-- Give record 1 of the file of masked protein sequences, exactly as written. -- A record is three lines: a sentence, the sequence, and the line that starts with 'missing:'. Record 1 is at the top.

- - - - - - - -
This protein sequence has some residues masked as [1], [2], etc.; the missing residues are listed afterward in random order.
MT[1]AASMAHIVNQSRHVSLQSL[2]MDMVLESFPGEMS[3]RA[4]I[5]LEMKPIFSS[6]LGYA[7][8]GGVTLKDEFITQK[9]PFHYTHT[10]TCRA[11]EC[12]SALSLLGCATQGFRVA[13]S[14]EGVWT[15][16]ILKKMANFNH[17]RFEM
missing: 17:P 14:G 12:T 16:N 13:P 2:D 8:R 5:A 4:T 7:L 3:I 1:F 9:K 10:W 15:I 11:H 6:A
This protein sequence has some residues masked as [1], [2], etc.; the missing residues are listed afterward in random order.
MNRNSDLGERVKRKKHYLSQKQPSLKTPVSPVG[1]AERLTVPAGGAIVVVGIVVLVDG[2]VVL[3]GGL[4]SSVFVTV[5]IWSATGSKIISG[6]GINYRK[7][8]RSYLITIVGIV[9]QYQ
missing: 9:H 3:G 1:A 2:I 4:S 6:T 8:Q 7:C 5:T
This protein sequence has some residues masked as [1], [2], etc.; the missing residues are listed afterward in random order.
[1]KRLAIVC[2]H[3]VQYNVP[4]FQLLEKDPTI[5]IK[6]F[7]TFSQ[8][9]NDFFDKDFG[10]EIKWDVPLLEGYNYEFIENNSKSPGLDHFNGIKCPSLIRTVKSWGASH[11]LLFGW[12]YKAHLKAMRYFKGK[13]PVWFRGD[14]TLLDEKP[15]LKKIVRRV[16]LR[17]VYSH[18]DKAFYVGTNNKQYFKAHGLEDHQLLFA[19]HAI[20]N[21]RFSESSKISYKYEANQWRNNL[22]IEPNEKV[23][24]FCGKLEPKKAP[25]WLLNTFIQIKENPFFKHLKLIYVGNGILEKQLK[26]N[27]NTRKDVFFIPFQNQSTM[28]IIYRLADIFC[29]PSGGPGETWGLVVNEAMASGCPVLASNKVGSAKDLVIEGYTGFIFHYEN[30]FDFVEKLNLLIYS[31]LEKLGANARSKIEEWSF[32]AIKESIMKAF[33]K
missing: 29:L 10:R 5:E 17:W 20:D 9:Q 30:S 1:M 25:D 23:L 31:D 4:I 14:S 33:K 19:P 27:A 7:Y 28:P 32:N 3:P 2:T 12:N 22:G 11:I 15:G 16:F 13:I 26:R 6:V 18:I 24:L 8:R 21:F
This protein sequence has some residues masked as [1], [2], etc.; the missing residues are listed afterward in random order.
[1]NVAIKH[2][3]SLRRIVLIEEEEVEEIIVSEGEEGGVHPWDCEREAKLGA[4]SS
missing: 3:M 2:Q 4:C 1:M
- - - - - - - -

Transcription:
This protein sequence has some residues masked as [1], [2], etc.; the missing residues are listed afterward in random order.
MT[1]AASMAHIVNQSRHVSLQSL[2]MDMVLESFPGEMS[3]RA[4]I[5]LEMKPIFSS[6]LGYA[7][8]GGVTLKDEFITQK[9]PFHYTHT[10]TCRA[11]EC[12]SALSLLGCATQGFRVA[13]S[14]EGVWT[15][16]ILKKMANFNH[17]RFEM
missing: 17:P 14:G 12:T 16:N 13:P 2:D 8:R 5:A 4:T 7:L 3:I 1:F 9:K 10:W 15:I 11:H 6:A